The prayers of:
Some of our godly forefathers put as much effort into their prayers as they put into their sermons. That is, like as their sermons were a blend of reading from notes, of Spirit-assisted extemporaneous & impromtu speaking, even so were their prayers.
Significantly, when "one of his disciples said unto him, Lord, teach us to pray, as John also taught his disciples" (Luke 11:1), the Great Shepherd of The Sheep did not correct John for trying to teach them, or say: "guys: just wing it." Could it be that in reaction to the dead, rote, lifeless, word-for-word repeated prayers of Roman Catholicism, we have gone to another extreme(?)
The purpose of this page is to set forth the excellent example of the public prayers of the late L. R. Shelton Jr. (pastor of Mt. Zion Bible church & founder of Chapel Library). They are all taken basically raw & as-is, from his sermons which we have elsewhere on our site (here). They have remarkable depth, variety, and freshness.
Thankfully, it is becoming increasingly understood in our day that preaching is not just an isolated act --- but the culminating event in our times of public worship. Even so are Pastor Shelton's prayers: they are not isolated petitions for God's blessing upon the pending sermon, but beautiful and (at times) extended devotions of worship and praise to the Triune God -- a part of which may (or may not) include requests for His owning of the pending preaching.
Here is a question for any pastors who might be reading these lines: if we were to begin posting your public prayers, say -- from your last dozen or so sermons -- would the sheep desire to stop at number 2 or 3 or 4 or 5, and say: "Okay, I got it, I got it: they basically are all the same, and predictable"(?). The lively sheep under your care and ministry are there to worship, and are continuing their acts of devotion and worship as you pray for & deliver the sermon. The prayers then need to be lively and fresh, and should not throw a wet blanket on their public devotions by tempting them to doze off, or to say: "same-old same old. He always begins the same -- ends the same ,, and most in the middle is likewise - fundamentaly - the same." Please consider putting some more prayerful thought and effort into your public devotional acts of prayer!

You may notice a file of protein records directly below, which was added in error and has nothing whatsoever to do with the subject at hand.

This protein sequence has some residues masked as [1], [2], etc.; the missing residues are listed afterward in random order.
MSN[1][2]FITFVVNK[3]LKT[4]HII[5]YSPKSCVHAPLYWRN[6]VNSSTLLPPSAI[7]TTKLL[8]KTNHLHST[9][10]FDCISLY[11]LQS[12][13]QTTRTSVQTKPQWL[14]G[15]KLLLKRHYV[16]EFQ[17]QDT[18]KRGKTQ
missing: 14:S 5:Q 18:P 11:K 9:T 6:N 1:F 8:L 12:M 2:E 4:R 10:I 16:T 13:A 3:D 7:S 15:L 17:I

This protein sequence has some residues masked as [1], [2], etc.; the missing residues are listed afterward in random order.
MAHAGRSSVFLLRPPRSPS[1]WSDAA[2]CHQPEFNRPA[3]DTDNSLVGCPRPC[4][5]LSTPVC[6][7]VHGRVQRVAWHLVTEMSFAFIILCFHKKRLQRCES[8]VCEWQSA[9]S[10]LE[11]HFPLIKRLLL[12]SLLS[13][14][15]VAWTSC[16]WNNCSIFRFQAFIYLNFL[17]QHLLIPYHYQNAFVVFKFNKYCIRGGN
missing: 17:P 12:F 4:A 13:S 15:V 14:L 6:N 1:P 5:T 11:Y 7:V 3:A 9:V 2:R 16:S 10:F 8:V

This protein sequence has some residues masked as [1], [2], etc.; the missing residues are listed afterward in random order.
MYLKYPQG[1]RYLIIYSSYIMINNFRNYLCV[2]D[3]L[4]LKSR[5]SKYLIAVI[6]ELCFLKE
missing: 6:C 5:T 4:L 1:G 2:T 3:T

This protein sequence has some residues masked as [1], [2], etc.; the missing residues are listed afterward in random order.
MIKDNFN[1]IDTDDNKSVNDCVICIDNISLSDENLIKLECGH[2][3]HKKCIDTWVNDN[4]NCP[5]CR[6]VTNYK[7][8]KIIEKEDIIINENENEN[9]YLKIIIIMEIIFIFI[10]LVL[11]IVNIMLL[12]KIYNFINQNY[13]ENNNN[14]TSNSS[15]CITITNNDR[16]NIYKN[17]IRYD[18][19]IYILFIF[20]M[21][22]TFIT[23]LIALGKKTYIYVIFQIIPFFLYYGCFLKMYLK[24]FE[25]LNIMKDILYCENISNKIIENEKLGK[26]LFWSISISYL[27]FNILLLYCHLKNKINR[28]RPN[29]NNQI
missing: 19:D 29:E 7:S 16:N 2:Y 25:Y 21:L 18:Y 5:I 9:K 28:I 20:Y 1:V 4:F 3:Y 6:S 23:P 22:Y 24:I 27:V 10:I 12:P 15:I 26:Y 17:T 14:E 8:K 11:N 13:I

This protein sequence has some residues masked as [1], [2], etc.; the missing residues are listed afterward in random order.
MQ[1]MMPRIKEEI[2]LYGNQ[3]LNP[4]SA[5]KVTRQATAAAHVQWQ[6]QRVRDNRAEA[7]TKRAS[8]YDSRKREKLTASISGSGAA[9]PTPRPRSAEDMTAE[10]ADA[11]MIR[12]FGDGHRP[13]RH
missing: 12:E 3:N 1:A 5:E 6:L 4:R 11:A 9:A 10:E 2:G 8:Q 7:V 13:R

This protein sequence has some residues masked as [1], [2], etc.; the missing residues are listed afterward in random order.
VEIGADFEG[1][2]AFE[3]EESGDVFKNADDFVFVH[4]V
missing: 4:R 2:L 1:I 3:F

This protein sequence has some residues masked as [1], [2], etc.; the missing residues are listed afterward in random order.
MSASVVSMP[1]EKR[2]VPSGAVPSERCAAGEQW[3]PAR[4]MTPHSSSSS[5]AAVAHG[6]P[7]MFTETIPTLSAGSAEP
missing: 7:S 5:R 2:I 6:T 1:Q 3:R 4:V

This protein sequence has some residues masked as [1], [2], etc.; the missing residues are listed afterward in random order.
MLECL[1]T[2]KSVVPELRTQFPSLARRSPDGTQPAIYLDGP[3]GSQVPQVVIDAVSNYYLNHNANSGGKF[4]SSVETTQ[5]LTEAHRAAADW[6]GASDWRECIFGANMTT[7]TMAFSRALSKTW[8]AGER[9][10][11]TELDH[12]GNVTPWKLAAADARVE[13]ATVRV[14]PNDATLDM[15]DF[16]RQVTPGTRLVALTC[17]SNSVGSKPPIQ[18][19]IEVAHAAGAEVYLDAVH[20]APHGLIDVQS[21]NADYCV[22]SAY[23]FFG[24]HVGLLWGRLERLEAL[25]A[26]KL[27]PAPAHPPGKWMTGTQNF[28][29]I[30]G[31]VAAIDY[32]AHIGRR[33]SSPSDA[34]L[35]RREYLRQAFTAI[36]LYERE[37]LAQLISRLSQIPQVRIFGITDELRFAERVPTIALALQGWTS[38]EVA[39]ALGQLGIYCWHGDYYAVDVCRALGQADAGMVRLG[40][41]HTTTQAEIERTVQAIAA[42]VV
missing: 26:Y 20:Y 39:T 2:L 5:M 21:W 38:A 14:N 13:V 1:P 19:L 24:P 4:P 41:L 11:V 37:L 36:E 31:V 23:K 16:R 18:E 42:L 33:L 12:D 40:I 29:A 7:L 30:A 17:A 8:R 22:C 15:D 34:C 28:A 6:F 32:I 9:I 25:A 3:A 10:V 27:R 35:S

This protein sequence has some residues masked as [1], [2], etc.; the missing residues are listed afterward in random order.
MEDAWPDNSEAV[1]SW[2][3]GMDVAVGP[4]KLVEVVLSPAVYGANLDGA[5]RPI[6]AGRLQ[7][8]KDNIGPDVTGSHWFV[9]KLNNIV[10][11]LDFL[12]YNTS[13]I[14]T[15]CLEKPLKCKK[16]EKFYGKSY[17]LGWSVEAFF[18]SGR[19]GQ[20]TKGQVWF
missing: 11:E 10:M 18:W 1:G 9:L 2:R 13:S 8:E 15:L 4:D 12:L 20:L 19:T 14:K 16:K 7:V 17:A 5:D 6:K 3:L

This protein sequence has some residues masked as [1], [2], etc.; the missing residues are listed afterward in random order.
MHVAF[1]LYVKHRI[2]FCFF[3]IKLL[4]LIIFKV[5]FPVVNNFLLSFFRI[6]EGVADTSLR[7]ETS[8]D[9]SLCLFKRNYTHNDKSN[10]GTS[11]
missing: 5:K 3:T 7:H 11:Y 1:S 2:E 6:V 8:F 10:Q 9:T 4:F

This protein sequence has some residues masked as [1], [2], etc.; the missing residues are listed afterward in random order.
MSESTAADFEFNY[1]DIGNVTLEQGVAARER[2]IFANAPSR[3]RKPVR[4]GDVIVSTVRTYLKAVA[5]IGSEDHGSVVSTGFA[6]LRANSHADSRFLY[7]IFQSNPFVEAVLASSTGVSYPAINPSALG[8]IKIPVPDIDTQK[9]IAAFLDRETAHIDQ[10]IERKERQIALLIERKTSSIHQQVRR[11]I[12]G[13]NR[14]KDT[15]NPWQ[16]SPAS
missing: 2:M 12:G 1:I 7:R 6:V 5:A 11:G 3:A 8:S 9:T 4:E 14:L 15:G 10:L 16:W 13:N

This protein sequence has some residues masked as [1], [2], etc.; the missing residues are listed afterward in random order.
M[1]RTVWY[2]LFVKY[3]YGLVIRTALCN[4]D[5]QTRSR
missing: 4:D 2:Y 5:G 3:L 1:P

Some have found it helpful to have a 3x5 card in their Bibles, with the headings: Prayer Meeting; Worship: Pastoral Prayer; Pre-Sermon / Post-Sermon, etc., so that as they read the Scriptures during the week, they can jot down passages which become the foundational seed-beds of the public prayers. Some of our hymns are likewise treasure-troves along these lines (see Nos. 256-267 in the Trinity Hymnal for example). This way, the prayers will be moving towards being as wide and broad and fresh as is the Word of God itself.